But today's sting, which bared a similar state of affairs in the big public sector banks as well as the smaller private sector ones, actually will come as a relief to the targets of the first sting.
This is because it shows that the handling and laundering of black money - or rather money which the taxman is unaware of - is part of the current banking system. It actually lets the Big Three of private banking breathe easier.
Today's sting deals with branch officials in SBI, Punjab National Bank, Bank of Baroda, Corporation Bank, Oriental Bank of Commerce, Canara Bank, Indian Overseas Bank, IDBI Bank, Allahabad Bank, Indian Bank and Dena Bank. Among private sector banks, we have Yes Bank, Dhanalaxmi Bank, Development Credit Bank and Federal Bank.
An eye-opener for the public is another revelation: that insurance schemes are often the most favoured vehicles for laundering money. Hence we find officials of Life Insurance Corporation, Reliance Life, Birla Sun Life and Tata AIG officials keen to help the CobraPost undercover reporter to launder nno-existent money.
So what are the real issues thrown up in this sting?
One, black money is now such a systemic issue, that it has become almost routine to handle it. It flows in and out of our banks with ease - we don't need Swiss banks to hide the money.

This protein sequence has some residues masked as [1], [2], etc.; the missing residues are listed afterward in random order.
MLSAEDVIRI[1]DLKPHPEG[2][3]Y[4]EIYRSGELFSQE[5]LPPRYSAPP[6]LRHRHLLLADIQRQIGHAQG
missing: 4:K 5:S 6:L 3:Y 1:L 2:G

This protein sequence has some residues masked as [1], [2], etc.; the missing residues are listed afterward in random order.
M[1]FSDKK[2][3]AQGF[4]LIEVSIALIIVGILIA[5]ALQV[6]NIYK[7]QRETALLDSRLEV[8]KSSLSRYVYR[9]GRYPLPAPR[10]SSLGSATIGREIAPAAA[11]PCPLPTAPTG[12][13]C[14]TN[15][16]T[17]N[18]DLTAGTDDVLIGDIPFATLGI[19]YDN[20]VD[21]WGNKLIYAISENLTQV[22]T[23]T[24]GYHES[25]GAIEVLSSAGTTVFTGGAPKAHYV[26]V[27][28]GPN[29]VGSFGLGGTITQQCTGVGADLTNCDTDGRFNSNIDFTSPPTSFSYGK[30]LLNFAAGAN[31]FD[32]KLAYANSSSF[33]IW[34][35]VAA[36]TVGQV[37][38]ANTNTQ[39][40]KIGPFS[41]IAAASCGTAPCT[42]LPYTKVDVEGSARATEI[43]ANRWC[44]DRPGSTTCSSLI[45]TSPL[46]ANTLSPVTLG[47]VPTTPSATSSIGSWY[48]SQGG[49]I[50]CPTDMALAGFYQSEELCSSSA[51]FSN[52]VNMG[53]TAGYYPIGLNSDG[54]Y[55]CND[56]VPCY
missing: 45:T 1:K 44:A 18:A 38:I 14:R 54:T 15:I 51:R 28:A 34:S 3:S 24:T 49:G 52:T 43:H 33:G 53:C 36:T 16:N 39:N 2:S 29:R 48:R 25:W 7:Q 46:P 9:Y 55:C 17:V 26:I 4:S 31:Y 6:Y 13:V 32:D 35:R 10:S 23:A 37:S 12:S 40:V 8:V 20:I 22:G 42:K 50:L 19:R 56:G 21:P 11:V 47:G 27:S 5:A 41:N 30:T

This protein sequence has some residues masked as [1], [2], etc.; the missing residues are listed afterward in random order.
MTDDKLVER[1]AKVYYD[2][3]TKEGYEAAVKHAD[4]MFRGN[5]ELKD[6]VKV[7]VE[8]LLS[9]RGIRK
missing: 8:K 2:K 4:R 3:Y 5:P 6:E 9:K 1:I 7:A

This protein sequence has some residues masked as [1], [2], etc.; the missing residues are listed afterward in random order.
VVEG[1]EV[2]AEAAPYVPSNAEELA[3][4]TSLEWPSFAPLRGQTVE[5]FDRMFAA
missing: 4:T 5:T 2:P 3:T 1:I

Two, safeguards such as KYC and PAN cards are pointless to deter the real crooks. Rooting out black money calls for more systemic change. Not more tightening of norms which will only upset ordinary folks trying to open bank accounts.
Three, while private bank officials, influenced more by the profit motive and the possibility of personal gains, seem positively helpful in helping people launder money, public sector officials do not seem to lack incentives to launder money either.
Four, the insurance companies seem to be major conduits for black money. We know that the industry is barely growing, given the clampdown on unit-linked insurance plans and agent mis-selling, but the pressure for business seems to be pushing them towards aiding illegalities.
Five, real estate seems to be the logical and main creator of black money - especially money owned by politicians. This much is obvious from the conversations recorded in the sting.
The conclusion that stares us is not the one that the Aam Aadmi Party thinks it is: black money is no longer about individual acts of corruption and its prevention does not lie only in tough policing. It is about the system itself.
We may be helped by having an impartial and incorruptible Lokpal, but the solution lies in closing the taps that help generate black money. And this could call for electoral reforms and public funding of elections, real estate reform with transparency, and the creation of a single regulator for investment products - which can at least ensure that black money that is blocked in one area does not end up in another product like insurance.
There are simply no easy answers to the problem.